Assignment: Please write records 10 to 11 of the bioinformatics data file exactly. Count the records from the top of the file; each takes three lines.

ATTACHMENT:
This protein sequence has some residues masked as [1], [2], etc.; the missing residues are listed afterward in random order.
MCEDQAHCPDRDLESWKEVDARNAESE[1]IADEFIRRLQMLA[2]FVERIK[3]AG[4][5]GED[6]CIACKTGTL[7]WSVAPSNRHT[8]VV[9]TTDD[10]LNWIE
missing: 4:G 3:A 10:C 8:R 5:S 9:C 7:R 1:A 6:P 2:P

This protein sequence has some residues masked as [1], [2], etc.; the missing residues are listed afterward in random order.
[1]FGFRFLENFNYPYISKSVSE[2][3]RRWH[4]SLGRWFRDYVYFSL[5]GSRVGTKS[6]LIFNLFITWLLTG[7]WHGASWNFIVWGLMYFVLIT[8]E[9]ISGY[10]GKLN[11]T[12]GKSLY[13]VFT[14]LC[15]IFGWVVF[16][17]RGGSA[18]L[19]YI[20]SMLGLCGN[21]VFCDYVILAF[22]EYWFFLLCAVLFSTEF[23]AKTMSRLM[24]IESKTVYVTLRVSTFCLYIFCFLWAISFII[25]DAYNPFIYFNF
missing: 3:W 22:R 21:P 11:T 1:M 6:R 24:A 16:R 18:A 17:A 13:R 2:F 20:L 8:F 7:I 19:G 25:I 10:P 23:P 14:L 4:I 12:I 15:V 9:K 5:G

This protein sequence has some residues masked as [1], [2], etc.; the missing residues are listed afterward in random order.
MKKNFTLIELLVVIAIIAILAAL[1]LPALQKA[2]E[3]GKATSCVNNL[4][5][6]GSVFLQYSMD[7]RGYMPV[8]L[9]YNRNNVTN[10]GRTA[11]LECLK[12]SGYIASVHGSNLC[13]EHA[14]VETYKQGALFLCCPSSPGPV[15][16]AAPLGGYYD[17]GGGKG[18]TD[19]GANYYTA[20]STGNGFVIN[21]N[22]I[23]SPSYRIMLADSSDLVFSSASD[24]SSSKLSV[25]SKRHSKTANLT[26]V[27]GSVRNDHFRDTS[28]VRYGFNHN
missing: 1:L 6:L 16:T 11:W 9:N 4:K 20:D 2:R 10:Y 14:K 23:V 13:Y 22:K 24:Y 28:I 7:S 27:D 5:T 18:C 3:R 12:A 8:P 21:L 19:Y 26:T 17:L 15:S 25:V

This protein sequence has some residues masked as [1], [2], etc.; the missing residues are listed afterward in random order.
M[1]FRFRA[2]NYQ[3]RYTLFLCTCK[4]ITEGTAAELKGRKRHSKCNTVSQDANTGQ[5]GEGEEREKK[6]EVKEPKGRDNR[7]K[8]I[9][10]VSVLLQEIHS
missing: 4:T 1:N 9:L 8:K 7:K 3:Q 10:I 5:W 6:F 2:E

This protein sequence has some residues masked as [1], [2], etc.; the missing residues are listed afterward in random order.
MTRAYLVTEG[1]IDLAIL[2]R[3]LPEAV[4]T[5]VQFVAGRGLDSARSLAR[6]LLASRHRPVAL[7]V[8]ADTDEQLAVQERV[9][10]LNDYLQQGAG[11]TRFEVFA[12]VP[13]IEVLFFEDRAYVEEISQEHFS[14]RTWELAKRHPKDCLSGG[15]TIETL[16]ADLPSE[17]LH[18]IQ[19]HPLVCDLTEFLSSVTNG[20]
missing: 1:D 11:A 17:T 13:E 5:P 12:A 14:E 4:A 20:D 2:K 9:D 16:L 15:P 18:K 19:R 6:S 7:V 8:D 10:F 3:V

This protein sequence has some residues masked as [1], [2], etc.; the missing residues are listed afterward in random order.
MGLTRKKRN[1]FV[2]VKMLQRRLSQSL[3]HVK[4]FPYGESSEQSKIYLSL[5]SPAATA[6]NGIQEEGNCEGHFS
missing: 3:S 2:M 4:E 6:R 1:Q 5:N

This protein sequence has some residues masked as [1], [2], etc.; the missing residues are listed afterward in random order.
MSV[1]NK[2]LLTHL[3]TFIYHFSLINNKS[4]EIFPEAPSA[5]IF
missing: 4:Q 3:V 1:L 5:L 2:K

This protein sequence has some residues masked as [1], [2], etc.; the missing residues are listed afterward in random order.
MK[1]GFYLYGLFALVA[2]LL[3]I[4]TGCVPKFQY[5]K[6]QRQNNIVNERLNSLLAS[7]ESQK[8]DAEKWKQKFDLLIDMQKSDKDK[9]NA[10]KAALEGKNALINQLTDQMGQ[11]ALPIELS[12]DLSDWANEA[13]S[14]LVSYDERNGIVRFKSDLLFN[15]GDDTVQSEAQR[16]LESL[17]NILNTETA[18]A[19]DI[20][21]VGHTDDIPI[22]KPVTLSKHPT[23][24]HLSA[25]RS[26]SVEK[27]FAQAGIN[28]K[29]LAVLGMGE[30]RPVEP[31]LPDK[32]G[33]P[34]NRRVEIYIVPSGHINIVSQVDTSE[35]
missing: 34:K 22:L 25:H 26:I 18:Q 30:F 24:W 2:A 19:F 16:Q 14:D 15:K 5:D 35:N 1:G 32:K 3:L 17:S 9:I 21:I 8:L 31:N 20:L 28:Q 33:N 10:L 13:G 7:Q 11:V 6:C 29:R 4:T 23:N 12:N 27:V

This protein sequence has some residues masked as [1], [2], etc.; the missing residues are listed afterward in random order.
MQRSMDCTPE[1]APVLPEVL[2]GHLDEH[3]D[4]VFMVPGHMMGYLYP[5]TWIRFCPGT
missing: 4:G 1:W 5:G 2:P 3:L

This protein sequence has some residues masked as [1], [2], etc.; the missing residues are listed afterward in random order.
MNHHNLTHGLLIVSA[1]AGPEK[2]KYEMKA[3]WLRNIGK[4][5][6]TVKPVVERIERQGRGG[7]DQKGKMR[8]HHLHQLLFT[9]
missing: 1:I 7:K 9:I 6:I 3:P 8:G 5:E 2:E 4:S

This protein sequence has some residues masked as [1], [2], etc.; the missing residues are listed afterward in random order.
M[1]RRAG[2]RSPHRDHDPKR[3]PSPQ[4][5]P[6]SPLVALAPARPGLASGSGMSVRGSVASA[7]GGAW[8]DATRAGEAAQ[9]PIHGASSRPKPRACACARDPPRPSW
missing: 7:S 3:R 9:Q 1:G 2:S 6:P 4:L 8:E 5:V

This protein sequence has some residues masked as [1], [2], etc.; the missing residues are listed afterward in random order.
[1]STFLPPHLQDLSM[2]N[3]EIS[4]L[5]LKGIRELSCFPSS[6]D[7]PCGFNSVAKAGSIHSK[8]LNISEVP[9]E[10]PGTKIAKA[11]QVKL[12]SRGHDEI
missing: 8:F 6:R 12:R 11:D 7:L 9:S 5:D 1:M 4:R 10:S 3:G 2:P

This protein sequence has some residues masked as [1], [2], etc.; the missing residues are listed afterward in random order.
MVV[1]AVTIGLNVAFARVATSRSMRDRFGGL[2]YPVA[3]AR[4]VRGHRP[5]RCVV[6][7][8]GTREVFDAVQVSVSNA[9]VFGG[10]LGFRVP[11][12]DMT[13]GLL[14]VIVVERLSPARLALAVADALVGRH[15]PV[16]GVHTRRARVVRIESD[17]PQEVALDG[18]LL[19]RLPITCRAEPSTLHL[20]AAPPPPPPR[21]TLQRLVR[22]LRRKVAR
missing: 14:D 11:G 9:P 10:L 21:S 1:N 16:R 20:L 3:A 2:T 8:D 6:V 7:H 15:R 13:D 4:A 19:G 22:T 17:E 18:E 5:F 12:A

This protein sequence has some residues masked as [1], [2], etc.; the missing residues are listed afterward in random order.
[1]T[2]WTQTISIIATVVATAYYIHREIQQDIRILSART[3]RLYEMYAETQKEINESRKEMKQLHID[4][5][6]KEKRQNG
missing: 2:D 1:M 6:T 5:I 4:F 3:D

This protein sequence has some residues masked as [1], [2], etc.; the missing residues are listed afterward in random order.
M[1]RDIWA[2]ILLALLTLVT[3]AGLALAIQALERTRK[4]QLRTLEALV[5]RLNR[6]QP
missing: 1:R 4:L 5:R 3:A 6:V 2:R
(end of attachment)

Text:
This protein sequence has some residues masked as [1], [2], etc.; the missing residues are listed afterward in random order.
MNHHNLTHGLLIVSA[1]AGPEK[2]KYEMKA[3]WLRNIGK[4][5][6]TVKPVVERIERQGRGG[7]DQKGKMR[8]HHLHQLLFT[9]
missing: 1:I 7:K 9:I 6:I 3:P 8:G 5:E 2:E 4:S

This protein sequence has some residues masked as [1], [2], etc.; the missing residues are listed afterward in random order.
M[1]RRAG[2]RSPHRDHDPKR[3]PSPQ[4][5]P[6]SPLVALAPARPGLASGSGMSVRGSVASA[7]GGAW[8]DATRAGEAAQ[9]PIHGASSRPKPRACACARDPPRPSW
missing: 7:S 3:R 9:Q 1:G 2:S 6:P 4:L 8:E 5:V